AES Press Releases
Neuroscientist from Sweden’s Karolinska Institute to Receive
American Epilepsy Society 2013 Award for Clinical Science
West Hartford, Conn., December 7, 2013– Thorbjorn Tomson, M.D., Ph.D., of Sweden, widely recognized as an organizer and administrator of large international clinical research projects in epilepsy, has been named recipient of the prestigious 2013 Epilepsy Research Recognition Award for Clinical Science conferred by the American Epilepsy Society (AES). Dr. Tomson is professor of neurology and epidemiology in the department of clinical neuroscience at the Karolinska Institute, Stockholm. The award recognizes Dr. Tomson for pioneering research in anticonvulsant drug pharmacokinetics and metabolism, pregnancy outcomes in association with anticonvulsant drug exposure, and sudden unexplained death in epilepsy (SUDEP).p>
The AES Epilepsy Research Recognition Award is part of the Society’s public recognition program to encourage and reward basic and clinical investigators whose research contributes importantly to the understanding and conquest of epilepsy. Dr. Tomson’s work has had immediate clinical relevance and global impact in guiding epilepsy management. He will receive this year’s clinical science award on December 7th during the AES 67th annual meeting and scientific conference at the Washington, DC, Convention Center.
In announcing the award, John Huguenard, Ph.D., who chairs the AES awards committee, said, “Dr. Thomson has an extraordinary ability to organize and engage his international colleagues in projects that would be difficult at best, and considerably less productive to accomplish on a lesser scale. He has enhanced our understanding of epilepsy and greatly influenced clinical practice in the care of patients with the disorder. It is with a deep sense of pleasure that we honor him with this award.”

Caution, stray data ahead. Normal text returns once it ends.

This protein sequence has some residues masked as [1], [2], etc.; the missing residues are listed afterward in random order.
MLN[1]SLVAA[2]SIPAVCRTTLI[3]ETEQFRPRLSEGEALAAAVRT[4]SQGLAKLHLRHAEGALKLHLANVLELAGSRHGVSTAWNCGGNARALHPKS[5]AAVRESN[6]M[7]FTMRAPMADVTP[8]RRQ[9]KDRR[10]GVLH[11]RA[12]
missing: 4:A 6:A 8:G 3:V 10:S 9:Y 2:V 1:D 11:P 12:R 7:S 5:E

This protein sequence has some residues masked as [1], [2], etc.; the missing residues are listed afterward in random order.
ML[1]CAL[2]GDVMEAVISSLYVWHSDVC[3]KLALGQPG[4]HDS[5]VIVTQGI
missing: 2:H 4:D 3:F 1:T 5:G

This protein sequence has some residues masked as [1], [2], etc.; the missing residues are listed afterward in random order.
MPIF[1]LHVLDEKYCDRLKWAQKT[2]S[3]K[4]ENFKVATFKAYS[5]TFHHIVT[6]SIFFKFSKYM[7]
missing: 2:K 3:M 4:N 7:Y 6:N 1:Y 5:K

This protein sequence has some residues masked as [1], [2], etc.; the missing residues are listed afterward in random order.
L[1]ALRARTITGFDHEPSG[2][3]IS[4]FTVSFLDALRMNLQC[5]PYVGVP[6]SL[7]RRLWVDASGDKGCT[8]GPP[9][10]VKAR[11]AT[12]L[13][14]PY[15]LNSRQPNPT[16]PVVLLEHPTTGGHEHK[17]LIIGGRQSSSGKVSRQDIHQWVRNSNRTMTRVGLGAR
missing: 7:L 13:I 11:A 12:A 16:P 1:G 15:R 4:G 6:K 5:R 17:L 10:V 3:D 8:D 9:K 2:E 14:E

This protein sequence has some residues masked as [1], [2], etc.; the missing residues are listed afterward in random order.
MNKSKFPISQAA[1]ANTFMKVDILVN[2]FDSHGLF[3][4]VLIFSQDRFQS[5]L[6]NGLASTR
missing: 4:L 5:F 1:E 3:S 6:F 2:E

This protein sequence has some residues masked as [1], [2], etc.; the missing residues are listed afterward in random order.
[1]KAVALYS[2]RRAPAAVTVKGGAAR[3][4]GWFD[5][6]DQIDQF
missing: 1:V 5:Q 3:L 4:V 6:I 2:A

Dr. Thomson is the initiator and chair of EURAP, an international anticonvulsant drug and pregnancy registry that currently has some 40 participating countries. He is co-initiator of MORTEMUS, the first international initiative to collect cases of SUDEP, a project aimed at providing a better understanding of the mechanisms underlying SUDEP. He is also a collaborator with international colleagues studying the genetic susceptibility to SUDEP.
Dr. Tomson has shown for the first time that people with active epilepsy have an altered variability in heart rate, which correlates with a higher risk of SUDEP. He was among the first to offer high level evidence that poor seizure control and generalized tonic-clonic seizures versus milder seizures are SUDEP risk factors and more important than anticonvulsant drug factors. He has also contributed to defining other risk factors and general rate of mortality in epilepsy.
An active member of the professional community concerned with epilepsy, Dr. Tomson is co-founder and former secretary of the Swedish Chapter of the International League Against Epilepsy (ILAE), and a frequent member on ILAE Commissions, often in a leadership position. He is author of over 100 peer-reviewed publications, and a like number of review articles, book chapters and published commentaries.
The epilepsies affect 50 million people worldwide, including three million in the United States. The disorder can have a single specific, well-defined cause, such as a head injury, or manifest as a syndrome with a complex of symptoms. It is the third most common neurological disorder after Alzheimer’s disease and stroke.
About the American Epilepsy Society (AES)
The American Epilepsy Society, based in West Hartford, Conn, seeks to advance and improve the treatment of epilepsy through the promotion of epilepsy research and education for healthcare professionals. Society membership includes physicians and scientists who study and treat epilepsy (epileptologists) and allied professionals who care for people with seizure disorders.
Peter Van Haverbeke, AES Media Relations, cell 703-927-9639
Natalie Judd, Big Voice Communications, cell 203-605-9515, office 203-389-5223
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